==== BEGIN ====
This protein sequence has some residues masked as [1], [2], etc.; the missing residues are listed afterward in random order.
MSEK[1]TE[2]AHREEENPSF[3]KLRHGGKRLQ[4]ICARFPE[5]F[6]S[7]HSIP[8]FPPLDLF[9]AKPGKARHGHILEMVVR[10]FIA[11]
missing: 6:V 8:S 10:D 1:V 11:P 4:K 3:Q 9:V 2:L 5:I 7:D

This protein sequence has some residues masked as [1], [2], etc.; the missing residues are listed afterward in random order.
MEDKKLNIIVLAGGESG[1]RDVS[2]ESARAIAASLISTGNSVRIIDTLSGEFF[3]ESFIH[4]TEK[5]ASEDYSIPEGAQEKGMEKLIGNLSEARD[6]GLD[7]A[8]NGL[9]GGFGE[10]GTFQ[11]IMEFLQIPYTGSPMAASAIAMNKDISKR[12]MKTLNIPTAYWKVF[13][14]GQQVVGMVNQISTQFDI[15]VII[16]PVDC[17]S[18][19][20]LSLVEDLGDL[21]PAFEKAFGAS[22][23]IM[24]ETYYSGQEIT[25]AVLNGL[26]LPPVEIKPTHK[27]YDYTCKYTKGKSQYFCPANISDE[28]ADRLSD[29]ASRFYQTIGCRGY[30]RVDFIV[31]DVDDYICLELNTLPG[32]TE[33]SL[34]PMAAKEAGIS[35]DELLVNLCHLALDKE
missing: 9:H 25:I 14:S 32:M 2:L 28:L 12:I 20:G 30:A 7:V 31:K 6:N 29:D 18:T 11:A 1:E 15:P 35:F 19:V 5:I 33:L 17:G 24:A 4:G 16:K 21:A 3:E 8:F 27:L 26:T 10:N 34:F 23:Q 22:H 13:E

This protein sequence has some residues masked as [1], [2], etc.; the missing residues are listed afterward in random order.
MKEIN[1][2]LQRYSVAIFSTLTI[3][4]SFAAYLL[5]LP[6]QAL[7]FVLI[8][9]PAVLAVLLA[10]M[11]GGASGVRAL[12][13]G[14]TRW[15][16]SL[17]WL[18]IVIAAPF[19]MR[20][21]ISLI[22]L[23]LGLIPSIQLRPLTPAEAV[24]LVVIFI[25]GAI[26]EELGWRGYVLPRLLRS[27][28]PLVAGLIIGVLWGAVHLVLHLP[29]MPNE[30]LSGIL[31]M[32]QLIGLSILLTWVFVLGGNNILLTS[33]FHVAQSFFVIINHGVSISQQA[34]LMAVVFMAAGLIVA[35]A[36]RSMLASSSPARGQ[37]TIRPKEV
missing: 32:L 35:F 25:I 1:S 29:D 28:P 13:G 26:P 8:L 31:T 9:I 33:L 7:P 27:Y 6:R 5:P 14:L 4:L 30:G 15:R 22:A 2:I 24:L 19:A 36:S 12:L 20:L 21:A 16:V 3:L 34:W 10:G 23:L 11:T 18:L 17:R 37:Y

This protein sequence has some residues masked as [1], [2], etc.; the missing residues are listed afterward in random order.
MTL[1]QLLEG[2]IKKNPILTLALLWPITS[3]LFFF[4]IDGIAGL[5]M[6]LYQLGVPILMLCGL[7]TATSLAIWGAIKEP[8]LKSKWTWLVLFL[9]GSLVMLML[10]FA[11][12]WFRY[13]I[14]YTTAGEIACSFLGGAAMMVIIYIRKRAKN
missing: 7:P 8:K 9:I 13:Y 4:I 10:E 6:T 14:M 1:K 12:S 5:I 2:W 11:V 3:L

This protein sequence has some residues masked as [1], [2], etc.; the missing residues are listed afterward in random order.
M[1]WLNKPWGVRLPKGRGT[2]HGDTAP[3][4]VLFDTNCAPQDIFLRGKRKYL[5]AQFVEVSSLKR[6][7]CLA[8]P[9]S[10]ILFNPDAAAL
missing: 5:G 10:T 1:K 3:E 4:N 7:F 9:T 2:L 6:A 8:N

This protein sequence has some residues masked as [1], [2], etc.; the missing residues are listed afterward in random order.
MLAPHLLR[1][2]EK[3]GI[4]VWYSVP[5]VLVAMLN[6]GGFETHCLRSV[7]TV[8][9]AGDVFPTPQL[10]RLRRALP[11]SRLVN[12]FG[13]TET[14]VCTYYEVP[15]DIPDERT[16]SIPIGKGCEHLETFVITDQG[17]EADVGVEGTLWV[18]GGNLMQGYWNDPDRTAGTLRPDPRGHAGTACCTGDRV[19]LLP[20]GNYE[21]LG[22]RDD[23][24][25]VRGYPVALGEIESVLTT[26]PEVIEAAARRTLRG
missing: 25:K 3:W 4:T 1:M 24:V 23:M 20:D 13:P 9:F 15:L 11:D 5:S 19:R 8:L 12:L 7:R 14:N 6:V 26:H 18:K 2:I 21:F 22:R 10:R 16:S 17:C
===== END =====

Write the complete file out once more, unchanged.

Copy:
This protein sequence has some residues masked as [1], [2], etc.; the missing residues are listed afterward in random order.
MSEK[1]TE[2]AHREEENPSF[3]KLRHGGKRLQ[4]ICARFPE[5]F[6]S[7]HSIP[8]FPPLDLF[9]AKPGKARHGHILEMVVR[10]FIA[11]
missing: 6:V 8:S 10:D 1:V 11:P 4:K 3:Q 9:V 2:L 5:I 7:D

This protein sequence has some residues masked as [1], [2], etc.; the missing residues are listed afterward in random order.
MEDKKLNIIVLAGGESG[1]RDVS[2]ESARAIAASLISTGNSVRIIDTLSGEFF[3]ESFIH[4]TEK[5]ASEDYSIPEGAQEKGMEKLIGNLSEARD[6]GLD[7]A[8]NGL[9]GGFGE[10]GTFQ[11]IMEFLQIPYTGSPMAASAIAMNKDISKR[12]MKTLNIPTAYWKVF[13][14]GQQVVGMVNQISTQFDI[15]VII[16]PVDC[17]S[18][19][20]LSLVEDLGDL[21]PAFEKAFGAS[22][23]IM[24]ETYYSGQEIT[25]AVLNGL[26]LPPVEIKPTHK[27]YDYTCKYTKGKSQYFCPANISDE[28]ADRLSD[29]ASRFYQTIGCRGY[30]RVDFIV[31]DVDDYICLELNTLPG[32]TE[33]SL[34]PMAAKEAGIS[35]DELLVNLCHLALDKE
missing: 9:H 25:I 14:S 32:M 2:L 28:L 12:I 20:G 30:A 7:V 31:K 6:N 29:D 18:T 11:A 1:E 15:P 35:F 19:V 5:I 33:L 17:G 24:A 4:G 16:K 21:A 3:E 8:F 27:L 26:T 10:N 34:F 23:Q 22:H 13:E

This protein sequence has some residues masked as [1], [2], etc.; the missing residues are listed afterward in random order.
MKEIN[1][2]LQRYSVAIFSTLTI[3][4]SFAAYLL[5]LP[6]QAL[7]FVLI[8][9]PAVLAVLLA[10]M[11]GGASGVRAL[12][13]G[14]TRW[15][16]SL[17]WL[18]IVIAAPF[19]MR[20][21]ISLI[22]L[23]LGLIPSIQLRPLTPAEAV[24]LVVIFI[25]GAI[26]EELGWRGYVLPRLLRS[27][28]PLVAGLIIGVLWGAVHLVLHLP[29]MPNE[30]LSGIL[31]M[32]QLIGLSILLTWVFVLGGNNILLTS[33]FHVAQSFFVIINHGVSISQQA[34]LMAVVFMAAGLIVA[35]A[36]RSMLASSSPARGQ[37]TIRPKEV
missing: 32:L 35:F 25:I 1:S 29:D 28:P 13:G 26:P 8:L 31:T 9:I 33:L 7:P 27:Y 6:R 5:P 14:L 4:L 30:G 15:R 22:A 2:I 24:L 19:A 36:S 12:L 20:L 21:A 16:V 3:L 34:W 10:G 23:L 11:T 18:L 17:R 37:Y

This protein sequence has some residues masked as [1], [2], etc.; the missing residues are listed afterward in random order.
MTL[1]QLLEG[2]IKKNPILTLALLWPITS[3]LFFF[4]IDGIAGL[5]M[6]LYQLGVPILMLCGL[7]TATSLAIWGAIKEP[8]LKSKWTWLVLFL[9]GSLVMLML[10]FA[11][12]WFRY[13]I[14]YTTAGEIACSFLGGAAMMVIIYIRKRAKN
missing: 7:P 8:K 9:I 13:Y 4:I 10:E 6:T 14:M 1:K 12:S 5:I 2:W 11:V 3:L

This protein sequence has some residues masked as [1], [2], etc.; the missing residues are listed afterward in random order.
M[1]WLNKPWGVRLPKGRGT[2]HGDTAP[3][4]VLFDTNCAPQDIFLRGKRKYL[5]AQFVEVSSLKR[6][7]CLA[8]P[9]S[10]ILFNPDAAAL
missing: 5:G 10:T 1:K 3:E 4:N 7:F 9:T 2:L 6:A 8:N

This protein sequence has some residues masked as [1], [2], etc.; the missing residues are listed afterward in random order.
MLAPHLLR[1][2]EK[3]GI[4]VWYSVP[5]VLVAMLN[6]GGFETHCLRSV[7]TV[8][9]AGDVFPTPQL[10]RLRRALP[11]SRLVN[12]FG[13]TET[14]VCTYYEVP[15]DIPDERT[16]SIPIGKGCEHLETFVITDQG[17]EADVGVEGTLWV[18]GGNLMQGYWNDPDRTAGTLRPDPRGHAGTACCTGDRV[19]LLP[20]GNYE[21]LG[22]RDD[23][24][25]VRGYPVALGEIESVLTT[26]PEVIEAAARRTLRG
missing: 25:K 3:W 4:T 1:M 24:V 23:M 20:D 13:P 9:F 15:L 11:D 5:S 19:R 8:L 12:L 7:R 14:N 6:V 26:H 18:K 2:I 21:F 22:R 10:R 16:S 17:C